Re: [Roll] Fwd: Re: [roll] #167 (admin-local-policy): Not match the requirement for administrative configuration of the admin-local scope

"Adrian Farrel" <adrian@olddog.co.uk> Sun, 28 December 2014 09:08 UTC

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From: "Adrian Farrel" <adrian@olddog.co.uk>
To: "'Joel M. Halpern'" <jmh@joelhalpern.com>, <consultancy@vanderstok.org>, <roll@ietf.org>
References: <2cae0814be28bb83918ebd2d89d86182@xs4all.nl> <5498334B.5010205@joelhalpern.com> <0fab60ad65358f6d52d58a2ac9ba3cc5@xs4all.nl> <54999605.1010402@joelhalpern.com>
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Date: Sun, 28 Dec 2014 09:08:03 -0000
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Subject: Re: [Roll] Fwd: Re: [roll] #167 (admin-local-policy): Not match the requirement for administrative configuration of the admin-local scope
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To reduce this to the most trivial (and put it in IPv4 terms)...
Is the configuration of 127.0.0.1 "administratively configured" as the loopback
address?
Clearly no human intervention is needed to make it happen, yet there is no
"process" that is run.

I think the 4291 quote is not very helpful since it defines "administratively
configured" as "not automatically derived." In particular, an NMS might be
unsupervised and include software that issues addresses as if it were a human
making configuration choices. That is clearly "automatic" yet still qualifies as
"administratively configured" in my mind.

This document is trying to use a different definition of "administratively
configured" as Peter has stated. I don't believe this has to be derived from
4291, but perhaps it should be clearly stated in this document as he has
offered.

Peter/authors: you have some minor edits to do, and perhaps you can work up a
clear definition and include it early in the document with a statement like "In
this document, the term administratively configured is used to mean..."

Cheers,
Adrian

> -----Original Message-----
> From: Joel M. Halpern [mailto:jmh@joelhalpern.com]
> Sent: 23 December 2014 16:19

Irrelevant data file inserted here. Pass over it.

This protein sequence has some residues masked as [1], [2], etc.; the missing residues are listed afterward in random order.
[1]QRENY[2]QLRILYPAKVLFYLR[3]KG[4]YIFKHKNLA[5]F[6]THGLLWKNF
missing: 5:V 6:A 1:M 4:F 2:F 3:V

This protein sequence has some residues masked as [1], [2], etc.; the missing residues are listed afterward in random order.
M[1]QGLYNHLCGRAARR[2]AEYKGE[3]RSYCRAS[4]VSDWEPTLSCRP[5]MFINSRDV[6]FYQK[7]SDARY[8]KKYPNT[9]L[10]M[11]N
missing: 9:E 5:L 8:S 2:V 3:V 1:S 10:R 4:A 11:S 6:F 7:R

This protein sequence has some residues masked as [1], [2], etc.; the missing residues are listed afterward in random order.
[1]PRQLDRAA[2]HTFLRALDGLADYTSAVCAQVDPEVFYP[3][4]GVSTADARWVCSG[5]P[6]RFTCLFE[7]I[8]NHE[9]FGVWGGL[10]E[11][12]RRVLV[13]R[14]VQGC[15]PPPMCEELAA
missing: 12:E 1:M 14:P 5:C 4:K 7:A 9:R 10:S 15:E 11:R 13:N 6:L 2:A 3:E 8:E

> To: consultancy@vanderstok.org; roll@ietf.org
> Cc: Adrian Farrel
> Subject: Re: Fwd: Re: [roll] #167 (admin-local-policy): Not match the
requirement
> for administrative configuration of the admin-local scope
> 
> Looking at that quote, I can not see how a behavior that the device
> exhibits without any human intervention can possibly be
> "administratively configured, i.e., not automatically derived" since
> what you are defining is an automatic derivation process.
> 
> I Suppose if you had a knob with two settings, one of which was
> "admin-local <== realm" and one of which was "admin-local <== this
> procedure" you would meet the minimum requirement of the text you quote.
>   That at least would have a human cause something.  In the document as
> written, I do not see a human agent.
> 
> Yours,
> Joel
> 
> On 12/23/14 3:52 AM, peter van der Stok wrote:
> > Hi Joel,
> >
> > There has been a lot of discussion on the roll mailing list of what
> > administratively configured means.
> > A message on the roll mailing list from Michael Richardson summarizes a
> > meeting we had on the subject, and probably cuts to the core of your
> > argument as well.
> > See:
> > http://www.ietf.org/mail-archive/web/roll/current/msg08335.html
> >
> > In particular:
> > <quote>
> > The origin of the second mis-understanding was that the text in
> > multicast-scopes (and rfc 4291) says:
> >
> >           Admin-Local scope is the smallest scope that must be
> >           administratively configured, i.e., not automatically derived
> >
> > The understanding of "administratively configured" for many people
> > implies truck rolls, or ssh logins or router CLI commands.  It was
> > only when this assumption was clearly articulated that the origin of the
> > conflict became clear to all parties.
> >
> > The new understanding is that "administratively configured" is not
> > limited to the things that a human did it, but rather includes any
> > processes or operations that a human (including an IETF document) might